replied that the project was “beginning to take shape”.

Jackie on tree seat

Our next stop was at St Mary’s Church at South Baddesley, outside which Jackie sat on a seat cut into a very large tree stump.

Ken Allen gateposts

Gateway and church

Alongside the church stretches a patch of uncultivated land accessed from an open gateway dedicated to Ken Allen 1918 – 2005.

Path from church to playground 1

From here a  path leads down

Playground

to a playground beyond a locked five-barred gate. I was unable to gain any information about Mr Allen or the leisure area that I speculated must be related to him.

It was quite refreshing to discover that the Victorian church itself was unlocked and welcoming. I found the stained glass windows particularly attractive.

Cap on pew

Hanging on the edge of a pew was a gentleman’s cloth cap. If it is yours it awaits your collection.

Primroses, English bluebells, and other wild flowers wandered, as did I, among the gravestones in this English country churchyard.

Angel gravestone sculpture

Most of the stones were quite simple, but there was one angel and child,

and the amazing resting place of Admiral of the Fleet George Rose Sartorius, GCB, Count de Penhafirme who died on 13th April 1885 in his 95th year. This was 70 years after he had served with Nelson at the battle of Trafalgar.

Admiral Sartorius's grave 2 – Version 2

What is particularly astonishing is the knowledge that the credible articulated linked anchor chain winding around the cross was carved from stone.

After lunch Jackie continued working her magic in the garden where I did a bit of clearing up and repelled some invading brambles along the back drive.

This evening we enjoyed our second serving of Mr Chatty Man Chan’s Chinese Take Away with which I finished the madiran. Jackie didn’t imbibe because she had drunk her Hoegaarden in the Rose Garden where we had a drink first.

P.S. Bruce Goodman, in his comment below, has provided a link to Ken Allen, which, incidentally explains that the playground I noticed is attached to a school. This is no doubt why the entrance would be locked during the Easter holidays.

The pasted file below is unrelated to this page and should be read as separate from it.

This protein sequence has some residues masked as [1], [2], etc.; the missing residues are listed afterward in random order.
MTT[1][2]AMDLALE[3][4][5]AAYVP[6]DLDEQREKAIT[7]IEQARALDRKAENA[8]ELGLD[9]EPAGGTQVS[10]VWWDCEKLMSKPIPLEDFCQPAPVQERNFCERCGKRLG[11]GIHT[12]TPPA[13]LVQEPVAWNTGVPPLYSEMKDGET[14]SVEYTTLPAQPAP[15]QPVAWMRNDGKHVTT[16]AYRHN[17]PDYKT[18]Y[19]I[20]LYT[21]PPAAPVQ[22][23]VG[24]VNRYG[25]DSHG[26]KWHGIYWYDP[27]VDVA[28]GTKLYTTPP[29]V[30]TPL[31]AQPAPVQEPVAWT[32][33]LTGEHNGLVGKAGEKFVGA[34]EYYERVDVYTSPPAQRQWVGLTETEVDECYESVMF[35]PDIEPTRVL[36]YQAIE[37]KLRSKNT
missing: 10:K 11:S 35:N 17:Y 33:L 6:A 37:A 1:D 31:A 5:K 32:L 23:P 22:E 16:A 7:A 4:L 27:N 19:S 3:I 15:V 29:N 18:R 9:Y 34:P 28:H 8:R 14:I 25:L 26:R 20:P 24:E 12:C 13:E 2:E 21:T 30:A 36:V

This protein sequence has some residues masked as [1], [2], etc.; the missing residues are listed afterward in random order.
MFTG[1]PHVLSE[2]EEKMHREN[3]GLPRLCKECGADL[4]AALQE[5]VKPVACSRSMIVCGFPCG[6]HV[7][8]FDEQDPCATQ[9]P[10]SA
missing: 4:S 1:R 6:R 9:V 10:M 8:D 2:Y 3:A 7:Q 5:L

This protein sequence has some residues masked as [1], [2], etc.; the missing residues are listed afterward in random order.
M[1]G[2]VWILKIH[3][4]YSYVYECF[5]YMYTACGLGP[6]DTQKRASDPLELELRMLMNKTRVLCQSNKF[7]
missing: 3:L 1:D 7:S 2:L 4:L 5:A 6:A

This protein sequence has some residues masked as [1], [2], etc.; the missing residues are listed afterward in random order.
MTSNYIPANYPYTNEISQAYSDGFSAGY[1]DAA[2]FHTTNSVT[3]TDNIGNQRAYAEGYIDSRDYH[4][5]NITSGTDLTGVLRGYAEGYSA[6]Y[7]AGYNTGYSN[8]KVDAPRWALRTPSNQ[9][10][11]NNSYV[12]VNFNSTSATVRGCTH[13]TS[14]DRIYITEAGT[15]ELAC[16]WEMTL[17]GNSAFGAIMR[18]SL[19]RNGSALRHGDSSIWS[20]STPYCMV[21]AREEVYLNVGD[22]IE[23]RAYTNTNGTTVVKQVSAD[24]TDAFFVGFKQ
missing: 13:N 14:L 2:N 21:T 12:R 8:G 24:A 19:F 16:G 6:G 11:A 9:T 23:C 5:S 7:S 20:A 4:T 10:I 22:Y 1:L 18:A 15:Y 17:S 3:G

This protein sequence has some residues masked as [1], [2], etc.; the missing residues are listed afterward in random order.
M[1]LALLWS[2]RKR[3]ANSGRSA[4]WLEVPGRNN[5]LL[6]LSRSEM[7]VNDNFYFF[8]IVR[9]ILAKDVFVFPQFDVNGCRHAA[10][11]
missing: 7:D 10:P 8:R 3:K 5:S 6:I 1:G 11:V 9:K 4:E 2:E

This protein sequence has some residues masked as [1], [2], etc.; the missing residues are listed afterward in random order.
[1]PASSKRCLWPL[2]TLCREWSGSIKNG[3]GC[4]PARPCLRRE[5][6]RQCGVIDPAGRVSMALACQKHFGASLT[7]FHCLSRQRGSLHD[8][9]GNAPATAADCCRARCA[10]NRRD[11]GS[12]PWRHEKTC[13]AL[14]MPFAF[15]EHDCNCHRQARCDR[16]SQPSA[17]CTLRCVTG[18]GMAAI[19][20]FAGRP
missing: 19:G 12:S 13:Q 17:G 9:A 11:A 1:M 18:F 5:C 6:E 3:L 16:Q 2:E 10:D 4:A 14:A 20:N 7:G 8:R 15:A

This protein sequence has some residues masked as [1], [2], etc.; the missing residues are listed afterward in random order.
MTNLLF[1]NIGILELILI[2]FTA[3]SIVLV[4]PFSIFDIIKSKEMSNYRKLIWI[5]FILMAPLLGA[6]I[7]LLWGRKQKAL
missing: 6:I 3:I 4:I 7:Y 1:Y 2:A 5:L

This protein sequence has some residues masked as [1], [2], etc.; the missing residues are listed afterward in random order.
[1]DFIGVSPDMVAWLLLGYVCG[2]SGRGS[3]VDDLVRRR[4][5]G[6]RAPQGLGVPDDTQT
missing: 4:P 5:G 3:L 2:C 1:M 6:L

The Watch House

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This morning we took a drive out to Lepe, during a brief window of sunshine in a gradually gloomier day.

Jackie dropped me off at the Watch House, from which I walked to the car park, alongside which, in the café, she was enjoying a coffee.

Watch House reflected

Perched on a rocky spit, the occupants of this house, reflected in the water, must have enjoyed an excellent view when on the lookout for smugglers.

Gate to Watch House 1

Grasses by sea

A set of steep stone steps leads down from the road

Lepe seafront with walkers 1

alongside the seafront,

on the other side of which stand the coastguard cottages, still undergoing refurbishment.

A number of pairs walked along the sea wall.

Dark Water Stream

The Dark Water stream flows under the road.

Gulls perched on the wooden breakwaters.

Piles

The sea has sculpted some of the piles into abstract forms.

Various vessels sped past the Isle of Wight.

Yacht, walkers, dog

Providing a backcloth to a dog straining to reach a gull, one yacht sailed into the harbour,

Yacht

and back out to sea.

Turnstones

Turnstones tried their luck on the shingle,

Dog chasing gulls

where a spritely little dog dashed about in vain attempts to catch gulls.

Turnstone

The only bird, another turnstone, that it could have caught hopped around at a safe distance in the car park, on one foot. It clearly found enough food.

Seafront with car park

Alongside the car park,

Man in heavy vehicle

in the cab of a heavy vehicle, sat a worker wielding a pen. Was he, like Jackie, working his way through a puzzle book?

From Lepe, Jackie drove us to Molly’s Den in New Milton where we bought a birthday present and my debit card was blocked. Fortunately I had enough cash to pay for the item. When we got home a phone call to the bank sorted out the problem. I really can’t be bothered to go into what they had done and the hoops I had to go through to put it right.

Elizabeth, Danni and Andy joined us this evening and we all drove to Lal Quilla in Lymington for the usual excellent meal with really friendly service. Jackie drank Hoegaarden and Andy drank diet Coke. The rest of us shared two bottles of the house merlot. After that, if you expect me to detail the meals other than my own king prawn Ceylon and mushroom rice you will be disappointed.